Types of HIPAA Violations
Types of HIPAA violations3 min read
Learn More About The Types of HIPAA Violations to Avoid
HIPAA violations are nothing a business should be taking lightly. The minimum fine for a HIPAA violation starts at $100 and can grow as large as $1.5 million for each provision of the rules. As such, healthcare professionals and insurance adjusters are all feeling the pressure and are trying to do whatever they can to prevent falling out of HIPAA compliance.
But, in order to stay out of trouble, you must first understand which mistakes to avoid. Here's a look at some common HIPAA violation examples:
1. No "Right to Revoke" Clause
When creating your facility's HIPAA forms, you must take care to inform patients of their right to revoke the permissions they have given for the disclosure of their confidential medical information to specific parties. Without this information, the HIPAA form is invalid, and any subsequent information released to a third party will be in violation of HIPAA regulations.
2. Release of the Wrong Patient's Information
Although it may seem obvious, the release of the incorrect patient's information can occur through careless mistakes. If your facility contains records for two patients with the same name, for example, you and your staff must be trained to correctly file all medical records, and release documents only for the authorized patient. If your staff is not careful to avoid these types of mistakes, you may find yourself in violation of the HIPAA Privacy Rule.
3. Release of Unauthorized Health Information
When releasing information, it is imperative that you and your staff work to carefully verify that the requested documents have been approved for release. A patient may have requested that specific elements of their record (ie: mental health, alcohol/drug treatment, etc.) not be released, whereas others may choose to share their entire record with a specific entity.
Make sure that you have a patient’s written authorization to release any or all of his or her personal information unless it pertains to facilitating treatment or payment. You may disclose Protected Health Information (PHI) after providing notice to individuals for the following reasons:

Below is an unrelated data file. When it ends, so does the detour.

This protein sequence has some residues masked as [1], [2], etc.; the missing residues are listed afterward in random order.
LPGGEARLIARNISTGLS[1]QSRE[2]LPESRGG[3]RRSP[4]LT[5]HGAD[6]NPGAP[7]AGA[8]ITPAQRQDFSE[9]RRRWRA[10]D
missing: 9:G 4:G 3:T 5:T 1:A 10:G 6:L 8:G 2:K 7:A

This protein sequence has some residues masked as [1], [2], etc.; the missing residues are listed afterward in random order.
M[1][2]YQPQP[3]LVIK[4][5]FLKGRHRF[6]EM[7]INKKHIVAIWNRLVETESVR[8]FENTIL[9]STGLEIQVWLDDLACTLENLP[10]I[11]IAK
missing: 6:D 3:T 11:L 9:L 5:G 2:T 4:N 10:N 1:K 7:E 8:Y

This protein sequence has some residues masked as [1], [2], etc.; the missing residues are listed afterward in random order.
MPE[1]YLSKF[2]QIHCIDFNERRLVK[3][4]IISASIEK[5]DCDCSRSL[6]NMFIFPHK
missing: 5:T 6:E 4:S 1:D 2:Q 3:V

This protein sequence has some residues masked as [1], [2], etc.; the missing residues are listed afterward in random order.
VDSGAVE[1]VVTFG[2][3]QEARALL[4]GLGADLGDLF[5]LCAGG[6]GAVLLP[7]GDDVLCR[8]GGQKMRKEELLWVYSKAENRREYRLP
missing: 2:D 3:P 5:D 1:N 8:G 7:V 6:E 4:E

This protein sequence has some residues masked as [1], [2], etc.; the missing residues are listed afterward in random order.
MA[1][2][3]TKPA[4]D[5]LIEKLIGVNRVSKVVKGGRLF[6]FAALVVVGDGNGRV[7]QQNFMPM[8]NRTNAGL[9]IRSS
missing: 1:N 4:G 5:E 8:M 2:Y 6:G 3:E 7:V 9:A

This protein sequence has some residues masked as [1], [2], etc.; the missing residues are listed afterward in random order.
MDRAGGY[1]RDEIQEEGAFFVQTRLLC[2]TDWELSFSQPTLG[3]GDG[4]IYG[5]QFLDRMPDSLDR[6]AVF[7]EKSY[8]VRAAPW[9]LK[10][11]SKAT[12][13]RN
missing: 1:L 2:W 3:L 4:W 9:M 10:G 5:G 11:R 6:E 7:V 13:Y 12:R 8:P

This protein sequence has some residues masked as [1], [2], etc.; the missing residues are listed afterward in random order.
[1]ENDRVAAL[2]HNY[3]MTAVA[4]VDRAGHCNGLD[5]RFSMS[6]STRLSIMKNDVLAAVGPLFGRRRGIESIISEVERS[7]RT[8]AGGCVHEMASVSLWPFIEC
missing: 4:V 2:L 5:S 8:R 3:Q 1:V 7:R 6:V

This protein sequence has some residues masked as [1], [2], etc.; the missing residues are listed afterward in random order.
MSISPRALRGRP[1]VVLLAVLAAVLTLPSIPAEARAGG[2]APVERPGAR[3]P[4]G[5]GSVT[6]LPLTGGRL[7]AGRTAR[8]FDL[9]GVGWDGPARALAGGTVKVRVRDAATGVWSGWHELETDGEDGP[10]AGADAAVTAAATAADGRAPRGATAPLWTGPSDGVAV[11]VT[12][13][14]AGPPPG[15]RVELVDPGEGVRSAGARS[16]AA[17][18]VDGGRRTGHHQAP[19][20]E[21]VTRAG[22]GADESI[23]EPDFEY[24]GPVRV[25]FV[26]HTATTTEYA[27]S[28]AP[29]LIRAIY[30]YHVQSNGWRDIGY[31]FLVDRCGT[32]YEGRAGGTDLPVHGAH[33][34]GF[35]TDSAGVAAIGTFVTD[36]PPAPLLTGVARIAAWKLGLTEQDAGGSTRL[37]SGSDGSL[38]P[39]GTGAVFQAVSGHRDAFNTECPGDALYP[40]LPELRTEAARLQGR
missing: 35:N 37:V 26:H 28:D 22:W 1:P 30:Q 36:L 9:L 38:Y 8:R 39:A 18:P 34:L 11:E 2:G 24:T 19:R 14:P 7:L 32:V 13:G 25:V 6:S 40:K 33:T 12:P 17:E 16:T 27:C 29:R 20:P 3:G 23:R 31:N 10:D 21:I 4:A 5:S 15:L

To law enforcement officials for court orders, subpoenas, and other law enforcement purposes as required by law.
To expedite payment or treatment without a patient’s written authorization.
4. Missing Patient Signature on HIPAA Forms
Never release a patient's information to an outside party without verifying that the HIPAA form has been signed by the patient.
5. Improper Disposal of Patient Records
There can be awful consequences if your facility does not dispose of patient records in the proper manner. Shredding hard copies is a good way of doing so. You don't want these confidential document(s) landing in the wrong hands because your facility could receive fines and be dragged into court based on the HIPAA Privacy Rule.
6. Failure to Promptly Release Information to Patients
Per HIPAA regulations, patients have the right to quickly obtain electronic copies of their medical records upon demand. If your system is disorganized, or if the requested information is lost, you could end up violating HIPAA rules.
Make sure you are taking all the necessary steps to ensure that no HIPAA violations will be occuring at your facility. It will save you from not only any financial burdens, but also a great deal of stress.